At first sight an unwieldy title, WHO IS CONRAD HIRST? becomes an ever more poignant question the deeper you delve into Kevin Wignall’s fourth novel. Wignall quickly and skilfully establishes what Hirst is: a contract killer and a very good one as a result of his dehumanising experiences as photographer-turned-mercenary in the former Yugoslavia. But the story opens in the aftermath of what should have been the routine killing of an old man who was once something of a minor power broker during the Cold War, with Hirst visiting his handler having already decided – for reasons that only become apparent much later in the story – that his exit strategy from the life he has lived for the last decade will be the relatively simple killing of the four men who have been benefiting from his perverse talents. It’s an intriguing set-up, but almost immediately Wignall tosses in a curve-ball: were he and Hirst to pursue that line, the story would become an uncovering of what Hirst is, not who he is. It’s this element, the philosophical self-questioning Hirst subjects himself to as he criss-crosses Europe pursued by various shadowy agencies, that lends the lie to the intriguing but misleading ‘Jason Bourne’ references on the cover. Even as Hirst ruthlessly eliminates those who stand in his way, and with a cold-blooded suddenness that can cause the book to jump in your hands, Wignall takes aim at the heart of the human condition, peeling back the layers of paranoia, suspicion and mistrust that characterise – if we’re fully honest – our relationship with our darkest selves until the messy, inconvenient truth of Hirst's true identity is finally laid bare. A hugely satisfying blend of tragic love story, adrenaline-charged thriller and philosophical tract, and one that (appropriately enough) raises as many questions as it answers, this novel is as subtly devastating as an assassin in the night. – Declan Burke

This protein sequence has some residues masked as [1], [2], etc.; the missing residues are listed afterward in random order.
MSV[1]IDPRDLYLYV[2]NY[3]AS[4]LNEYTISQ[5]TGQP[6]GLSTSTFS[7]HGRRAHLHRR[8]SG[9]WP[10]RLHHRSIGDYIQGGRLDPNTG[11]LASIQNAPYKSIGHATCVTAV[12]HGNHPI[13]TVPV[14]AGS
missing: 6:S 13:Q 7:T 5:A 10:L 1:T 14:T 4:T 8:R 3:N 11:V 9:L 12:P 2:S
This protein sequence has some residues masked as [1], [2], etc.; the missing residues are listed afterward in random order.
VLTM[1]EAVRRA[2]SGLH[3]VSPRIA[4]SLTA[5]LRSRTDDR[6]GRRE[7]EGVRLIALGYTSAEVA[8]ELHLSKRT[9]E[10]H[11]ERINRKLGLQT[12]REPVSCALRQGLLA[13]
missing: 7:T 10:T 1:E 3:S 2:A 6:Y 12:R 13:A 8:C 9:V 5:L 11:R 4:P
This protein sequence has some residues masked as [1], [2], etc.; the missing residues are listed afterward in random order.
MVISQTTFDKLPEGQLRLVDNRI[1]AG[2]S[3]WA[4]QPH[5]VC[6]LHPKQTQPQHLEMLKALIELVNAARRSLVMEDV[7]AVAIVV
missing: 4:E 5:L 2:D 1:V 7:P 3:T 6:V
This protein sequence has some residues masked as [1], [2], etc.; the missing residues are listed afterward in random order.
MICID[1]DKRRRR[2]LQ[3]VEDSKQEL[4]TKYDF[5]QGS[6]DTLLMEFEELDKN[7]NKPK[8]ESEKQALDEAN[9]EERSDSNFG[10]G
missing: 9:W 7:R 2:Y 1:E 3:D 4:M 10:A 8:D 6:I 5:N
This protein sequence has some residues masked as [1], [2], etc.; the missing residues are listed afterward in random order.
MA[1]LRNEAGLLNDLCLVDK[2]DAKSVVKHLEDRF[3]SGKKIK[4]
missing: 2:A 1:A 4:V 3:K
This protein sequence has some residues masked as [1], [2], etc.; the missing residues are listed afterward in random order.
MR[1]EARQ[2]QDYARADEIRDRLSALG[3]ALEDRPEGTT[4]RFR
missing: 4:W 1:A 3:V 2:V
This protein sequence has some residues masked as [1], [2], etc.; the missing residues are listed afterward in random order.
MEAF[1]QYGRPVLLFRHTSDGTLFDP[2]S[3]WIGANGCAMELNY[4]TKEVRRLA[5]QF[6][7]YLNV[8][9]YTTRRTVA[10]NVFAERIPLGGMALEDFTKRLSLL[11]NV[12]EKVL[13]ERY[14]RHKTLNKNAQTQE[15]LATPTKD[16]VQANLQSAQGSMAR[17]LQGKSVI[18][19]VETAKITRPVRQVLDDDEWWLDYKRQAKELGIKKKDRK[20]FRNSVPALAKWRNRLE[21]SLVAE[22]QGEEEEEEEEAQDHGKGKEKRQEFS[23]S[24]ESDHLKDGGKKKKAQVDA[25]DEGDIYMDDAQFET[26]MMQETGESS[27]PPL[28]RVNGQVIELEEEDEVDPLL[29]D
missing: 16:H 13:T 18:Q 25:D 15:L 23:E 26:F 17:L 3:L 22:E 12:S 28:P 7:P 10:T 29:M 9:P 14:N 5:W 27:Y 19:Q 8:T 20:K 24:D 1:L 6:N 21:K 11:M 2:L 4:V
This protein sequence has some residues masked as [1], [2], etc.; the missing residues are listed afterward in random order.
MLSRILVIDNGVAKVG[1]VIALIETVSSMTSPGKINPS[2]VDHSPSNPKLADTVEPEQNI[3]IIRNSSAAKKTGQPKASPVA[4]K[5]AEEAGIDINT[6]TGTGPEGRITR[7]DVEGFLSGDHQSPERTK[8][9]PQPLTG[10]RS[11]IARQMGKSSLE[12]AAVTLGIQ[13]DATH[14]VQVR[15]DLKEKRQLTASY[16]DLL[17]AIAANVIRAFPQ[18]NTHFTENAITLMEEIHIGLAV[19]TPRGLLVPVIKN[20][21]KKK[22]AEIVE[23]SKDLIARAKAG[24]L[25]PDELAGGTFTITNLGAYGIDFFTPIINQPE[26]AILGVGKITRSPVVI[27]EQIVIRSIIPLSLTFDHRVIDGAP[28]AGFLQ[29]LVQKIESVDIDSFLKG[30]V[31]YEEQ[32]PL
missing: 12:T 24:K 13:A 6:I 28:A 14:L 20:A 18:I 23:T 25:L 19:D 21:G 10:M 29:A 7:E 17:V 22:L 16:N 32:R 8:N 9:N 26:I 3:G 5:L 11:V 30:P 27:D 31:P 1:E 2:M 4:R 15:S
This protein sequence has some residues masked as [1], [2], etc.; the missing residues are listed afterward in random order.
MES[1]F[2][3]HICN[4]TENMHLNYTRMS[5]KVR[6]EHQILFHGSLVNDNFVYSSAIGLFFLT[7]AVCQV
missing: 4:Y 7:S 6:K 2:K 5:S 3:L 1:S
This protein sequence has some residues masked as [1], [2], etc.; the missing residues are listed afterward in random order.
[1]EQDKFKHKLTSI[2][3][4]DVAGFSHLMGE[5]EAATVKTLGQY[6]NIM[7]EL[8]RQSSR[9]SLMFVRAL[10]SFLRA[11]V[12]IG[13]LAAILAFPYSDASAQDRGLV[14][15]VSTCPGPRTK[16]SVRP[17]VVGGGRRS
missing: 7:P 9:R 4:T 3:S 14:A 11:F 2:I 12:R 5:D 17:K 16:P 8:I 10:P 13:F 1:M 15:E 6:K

This review was first published on Euro Crime
“Burke shows again that he’s not just a comic genius, but also a fine dramatic writer and storyteller.” – Booklist. “Prose both scabrous and poetic.” – Publishers Weekly. “Proust meets Chandler over a pint of Guinness.” – Spectator. “Among the most memorable books of the year, of any genre.” – Sunday Times. “A hardboiled delight.” – Guardian. “Imagine Donald Westlake and Richard Stark collaborating on a screwball noir.” – Kirkus Reviews. “A cross between Raymond Chandler and Flann O’Brien.” – John Banville.